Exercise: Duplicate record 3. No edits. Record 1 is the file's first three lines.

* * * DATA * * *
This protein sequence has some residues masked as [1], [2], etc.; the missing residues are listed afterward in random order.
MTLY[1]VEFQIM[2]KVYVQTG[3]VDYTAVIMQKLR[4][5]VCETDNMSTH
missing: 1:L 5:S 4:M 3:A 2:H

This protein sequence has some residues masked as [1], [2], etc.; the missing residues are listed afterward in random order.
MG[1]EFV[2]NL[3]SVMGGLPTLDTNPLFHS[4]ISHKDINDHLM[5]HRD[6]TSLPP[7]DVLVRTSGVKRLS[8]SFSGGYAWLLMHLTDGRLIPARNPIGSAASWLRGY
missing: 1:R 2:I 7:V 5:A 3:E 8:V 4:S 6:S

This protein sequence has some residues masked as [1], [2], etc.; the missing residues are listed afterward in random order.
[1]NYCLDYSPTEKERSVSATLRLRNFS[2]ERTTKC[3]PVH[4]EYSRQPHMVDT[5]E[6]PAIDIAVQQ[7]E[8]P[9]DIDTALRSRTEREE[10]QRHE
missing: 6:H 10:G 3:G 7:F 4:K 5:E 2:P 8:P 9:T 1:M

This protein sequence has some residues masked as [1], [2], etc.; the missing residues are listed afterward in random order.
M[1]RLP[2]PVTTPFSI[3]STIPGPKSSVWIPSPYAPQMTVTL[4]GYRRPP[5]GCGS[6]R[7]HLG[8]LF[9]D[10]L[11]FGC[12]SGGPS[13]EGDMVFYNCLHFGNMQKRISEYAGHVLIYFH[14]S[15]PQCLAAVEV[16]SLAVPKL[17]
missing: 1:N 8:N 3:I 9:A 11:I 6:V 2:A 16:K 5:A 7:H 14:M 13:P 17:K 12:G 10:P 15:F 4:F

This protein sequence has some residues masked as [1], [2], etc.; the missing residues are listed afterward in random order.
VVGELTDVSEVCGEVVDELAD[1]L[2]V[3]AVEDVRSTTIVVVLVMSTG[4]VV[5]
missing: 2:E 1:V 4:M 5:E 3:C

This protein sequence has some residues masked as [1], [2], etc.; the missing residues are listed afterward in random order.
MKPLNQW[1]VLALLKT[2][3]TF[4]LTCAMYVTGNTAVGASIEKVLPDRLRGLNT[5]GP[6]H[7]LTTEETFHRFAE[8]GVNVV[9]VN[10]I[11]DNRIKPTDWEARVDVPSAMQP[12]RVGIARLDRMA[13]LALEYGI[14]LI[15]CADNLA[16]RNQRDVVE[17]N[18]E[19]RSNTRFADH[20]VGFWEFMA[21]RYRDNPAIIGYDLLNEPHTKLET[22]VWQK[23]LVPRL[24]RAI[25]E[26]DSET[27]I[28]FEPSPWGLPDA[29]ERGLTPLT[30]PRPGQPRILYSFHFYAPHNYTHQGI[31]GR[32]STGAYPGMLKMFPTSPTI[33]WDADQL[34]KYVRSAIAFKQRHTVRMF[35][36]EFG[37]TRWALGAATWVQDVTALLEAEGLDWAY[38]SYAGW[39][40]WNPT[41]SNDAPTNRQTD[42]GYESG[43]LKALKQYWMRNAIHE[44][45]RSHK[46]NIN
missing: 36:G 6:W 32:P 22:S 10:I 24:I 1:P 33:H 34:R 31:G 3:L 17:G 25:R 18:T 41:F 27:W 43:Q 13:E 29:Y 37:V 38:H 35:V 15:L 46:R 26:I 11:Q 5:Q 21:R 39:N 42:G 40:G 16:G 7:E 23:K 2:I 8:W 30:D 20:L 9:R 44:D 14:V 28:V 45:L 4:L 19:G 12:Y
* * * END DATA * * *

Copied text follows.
This protein sequence has some residues masked as [1], [2], etc.; the missing residues are listed afterward in random order.
[1]NYCLDYSPTEKERSVSATLRLRNFS[2]ERTTKC[3]PVH[4]EYSRQPHMVDT[5]E[6]PAIDIAVQQ[7]E[8]P[9]DIDTALRSRTEREE[10]QRHE
missing: 6:H 10:G 3:G 7:F 4:K 5:E 2:P 8:P 9:T 1:M